Amplitude modulation and empty lots

It’s been an exceptionally gorgeous week here, beautiful enough to make you forget the news feed when you step outside. Cool nights and sunny days and butterflies everywhere you turn. The last few flowering plants of the season are popping even as some of the trees begin to lose their leaves and most of the native grasses have dropped their seed. The bushy bluestem, perhaps my favorite of the prairie grasses that grow on our roof, suddenly appeared on Saturday after I had given up on it, helping me learn to associate it with the golden blossoms of October’s tall goldenrod. The snout migration is in full force, and I got a clue as to why those long-nosed flitterers persist in such numbers while the other butterflies dwindle, when I saw one on Sunday afternoon licking tree sap off the windshield of my truck, crazy spiral tongue unfurled against old window glass. Survival of the fittest, indeed.

I thought that would be the most remarkable insect encounter of the week, until I came upon this beautiful Roseate Skimmer Wednesday afternoon. I had seen one last week as well—just a glimpse of those insane pink and purple colors—but this time it hung around long enough for me to go get my real camera.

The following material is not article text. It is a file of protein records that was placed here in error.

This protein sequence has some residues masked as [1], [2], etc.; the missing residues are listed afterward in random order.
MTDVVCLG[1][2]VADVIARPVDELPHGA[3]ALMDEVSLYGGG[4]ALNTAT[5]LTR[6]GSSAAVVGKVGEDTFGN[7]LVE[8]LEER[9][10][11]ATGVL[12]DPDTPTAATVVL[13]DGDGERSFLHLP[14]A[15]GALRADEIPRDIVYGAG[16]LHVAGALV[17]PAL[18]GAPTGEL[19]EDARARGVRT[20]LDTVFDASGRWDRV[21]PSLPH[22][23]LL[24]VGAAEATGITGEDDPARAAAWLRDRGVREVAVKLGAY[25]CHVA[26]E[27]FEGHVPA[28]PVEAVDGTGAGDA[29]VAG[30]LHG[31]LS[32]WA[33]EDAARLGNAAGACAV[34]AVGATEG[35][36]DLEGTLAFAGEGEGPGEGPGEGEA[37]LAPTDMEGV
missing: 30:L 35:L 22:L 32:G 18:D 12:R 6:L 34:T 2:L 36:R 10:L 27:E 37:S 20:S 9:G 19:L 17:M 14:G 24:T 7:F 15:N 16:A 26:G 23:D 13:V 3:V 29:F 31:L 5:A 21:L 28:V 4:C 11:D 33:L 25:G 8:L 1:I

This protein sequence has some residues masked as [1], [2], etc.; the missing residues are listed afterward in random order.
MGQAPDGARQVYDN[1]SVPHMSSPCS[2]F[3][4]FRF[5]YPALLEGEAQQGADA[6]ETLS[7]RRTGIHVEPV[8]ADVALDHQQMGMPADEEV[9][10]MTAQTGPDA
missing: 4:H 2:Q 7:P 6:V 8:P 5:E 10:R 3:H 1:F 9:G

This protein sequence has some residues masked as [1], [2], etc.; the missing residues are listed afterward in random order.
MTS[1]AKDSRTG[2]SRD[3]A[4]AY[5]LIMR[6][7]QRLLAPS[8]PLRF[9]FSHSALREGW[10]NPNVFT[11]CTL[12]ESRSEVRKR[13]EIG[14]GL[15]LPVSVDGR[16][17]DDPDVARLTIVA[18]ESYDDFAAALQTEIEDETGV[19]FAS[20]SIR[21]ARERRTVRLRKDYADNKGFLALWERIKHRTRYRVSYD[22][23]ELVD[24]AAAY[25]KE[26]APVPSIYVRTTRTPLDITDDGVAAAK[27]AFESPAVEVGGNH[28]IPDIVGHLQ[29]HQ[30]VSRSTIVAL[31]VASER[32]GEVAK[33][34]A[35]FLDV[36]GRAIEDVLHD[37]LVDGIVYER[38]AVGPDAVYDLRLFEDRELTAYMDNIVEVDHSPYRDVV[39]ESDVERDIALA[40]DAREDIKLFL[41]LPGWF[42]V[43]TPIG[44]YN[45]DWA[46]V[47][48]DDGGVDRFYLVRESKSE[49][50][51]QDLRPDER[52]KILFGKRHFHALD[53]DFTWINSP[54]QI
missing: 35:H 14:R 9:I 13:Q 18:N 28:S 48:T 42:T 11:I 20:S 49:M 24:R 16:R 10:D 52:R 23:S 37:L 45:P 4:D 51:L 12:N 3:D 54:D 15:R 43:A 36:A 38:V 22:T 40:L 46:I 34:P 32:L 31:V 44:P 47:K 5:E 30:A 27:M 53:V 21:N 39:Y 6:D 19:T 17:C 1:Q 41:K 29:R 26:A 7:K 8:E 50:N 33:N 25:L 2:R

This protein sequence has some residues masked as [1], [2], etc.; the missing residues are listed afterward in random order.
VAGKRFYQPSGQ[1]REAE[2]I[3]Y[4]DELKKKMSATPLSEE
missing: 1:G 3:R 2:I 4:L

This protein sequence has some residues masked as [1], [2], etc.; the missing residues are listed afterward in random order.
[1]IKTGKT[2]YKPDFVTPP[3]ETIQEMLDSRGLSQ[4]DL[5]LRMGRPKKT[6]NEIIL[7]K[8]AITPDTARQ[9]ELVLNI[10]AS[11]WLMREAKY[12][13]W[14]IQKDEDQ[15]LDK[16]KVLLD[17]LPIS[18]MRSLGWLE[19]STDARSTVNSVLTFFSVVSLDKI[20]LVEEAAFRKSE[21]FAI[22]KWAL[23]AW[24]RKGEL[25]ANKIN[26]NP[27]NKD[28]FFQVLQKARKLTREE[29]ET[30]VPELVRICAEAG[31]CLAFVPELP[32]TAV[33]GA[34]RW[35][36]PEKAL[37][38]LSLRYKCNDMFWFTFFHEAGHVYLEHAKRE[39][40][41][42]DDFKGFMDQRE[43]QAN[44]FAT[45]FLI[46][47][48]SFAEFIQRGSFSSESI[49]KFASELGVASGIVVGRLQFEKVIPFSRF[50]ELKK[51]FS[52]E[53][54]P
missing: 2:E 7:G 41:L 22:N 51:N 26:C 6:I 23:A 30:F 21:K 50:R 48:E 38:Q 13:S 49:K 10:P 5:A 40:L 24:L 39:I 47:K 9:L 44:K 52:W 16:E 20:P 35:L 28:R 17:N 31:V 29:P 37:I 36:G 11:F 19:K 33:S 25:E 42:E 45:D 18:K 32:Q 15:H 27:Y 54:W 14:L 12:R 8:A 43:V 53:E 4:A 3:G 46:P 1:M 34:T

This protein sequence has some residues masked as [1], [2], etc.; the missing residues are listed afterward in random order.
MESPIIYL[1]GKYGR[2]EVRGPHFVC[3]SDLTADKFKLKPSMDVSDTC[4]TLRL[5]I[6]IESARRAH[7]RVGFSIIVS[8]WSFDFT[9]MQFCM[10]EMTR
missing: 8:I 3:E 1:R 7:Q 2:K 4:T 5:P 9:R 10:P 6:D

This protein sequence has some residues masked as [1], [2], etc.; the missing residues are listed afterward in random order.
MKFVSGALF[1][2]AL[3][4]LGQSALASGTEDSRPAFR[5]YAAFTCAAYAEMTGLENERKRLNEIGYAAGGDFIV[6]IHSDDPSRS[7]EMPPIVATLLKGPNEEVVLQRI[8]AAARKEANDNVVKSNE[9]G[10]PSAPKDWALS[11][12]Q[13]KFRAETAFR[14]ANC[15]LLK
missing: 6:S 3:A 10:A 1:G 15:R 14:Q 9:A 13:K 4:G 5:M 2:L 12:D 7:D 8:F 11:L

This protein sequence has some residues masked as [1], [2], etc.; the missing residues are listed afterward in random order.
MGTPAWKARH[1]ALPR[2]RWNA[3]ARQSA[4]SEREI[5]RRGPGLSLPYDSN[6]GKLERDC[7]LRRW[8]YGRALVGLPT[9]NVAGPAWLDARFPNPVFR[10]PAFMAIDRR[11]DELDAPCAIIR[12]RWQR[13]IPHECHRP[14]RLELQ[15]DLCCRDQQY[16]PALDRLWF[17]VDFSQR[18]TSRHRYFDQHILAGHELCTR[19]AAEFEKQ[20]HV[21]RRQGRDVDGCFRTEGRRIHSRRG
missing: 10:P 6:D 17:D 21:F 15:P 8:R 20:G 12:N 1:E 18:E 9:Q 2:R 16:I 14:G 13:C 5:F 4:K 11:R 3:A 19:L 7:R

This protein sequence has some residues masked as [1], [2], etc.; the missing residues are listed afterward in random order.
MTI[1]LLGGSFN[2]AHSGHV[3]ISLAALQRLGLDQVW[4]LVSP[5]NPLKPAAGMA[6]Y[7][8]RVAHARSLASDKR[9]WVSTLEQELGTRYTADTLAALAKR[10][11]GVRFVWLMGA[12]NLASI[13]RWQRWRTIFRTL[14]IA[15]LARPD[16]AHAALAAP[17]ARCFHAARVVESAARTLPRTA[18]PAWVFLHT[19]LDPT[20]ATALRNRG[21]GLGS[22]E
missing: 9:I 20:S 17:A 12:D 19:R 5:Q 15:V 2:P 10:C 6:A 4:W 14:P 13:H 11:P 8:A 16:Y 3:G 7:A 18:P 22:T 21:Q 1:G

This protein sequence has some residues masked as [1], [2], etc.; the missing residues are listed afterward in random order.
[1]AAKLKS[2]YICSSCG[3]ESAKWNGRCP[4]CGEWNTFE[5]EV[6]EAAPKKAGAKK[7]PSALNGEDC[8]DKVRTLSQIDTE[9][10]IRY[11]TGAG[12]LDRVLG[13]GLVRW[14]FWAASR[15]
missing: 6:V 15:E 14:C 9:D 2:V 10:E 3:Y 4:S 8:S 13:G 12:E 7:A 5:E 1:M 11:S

The purple is the male of the species, reputed to be highly territorial. The females are burnt orange. They breed in mud, which helps them adapt well to our disturbance of the land. Ditches and open tanks can be adequate habitat for them, conditions that are common with the livestock production and road construction near here. It’s remarkable that a creature of such seemingly delicate alien beauty can thrive amid the ugliness we create. Those ocelli, the little eyes that nestle in the big compound orbs like garnets floating in red wine, staring back at you from a dried-out sunflower stalk that reminds you that even the dead plants have a place in the microecology of a wild yard.

I was thinking about a different bug on Thursday morning as I set out with the dogs: the fly that settled on the Vice President’s head for two long minutes during the debate the night before. Flies are another insect that goes with livestock production. We don’t get many here anymore—maybe the dragonflies are eating them. But we get some, and they always produce that same immediate repulsion. It’s amazing how such an ancient folkloric association of a particular insect with filth, evil and death rot can persist into our hermetically sealed age. It was a primitively powerful image, especially in the wake of the Developer-in-Chief’s surreal Duce balcony unmasking of his contagion face two nights earlier.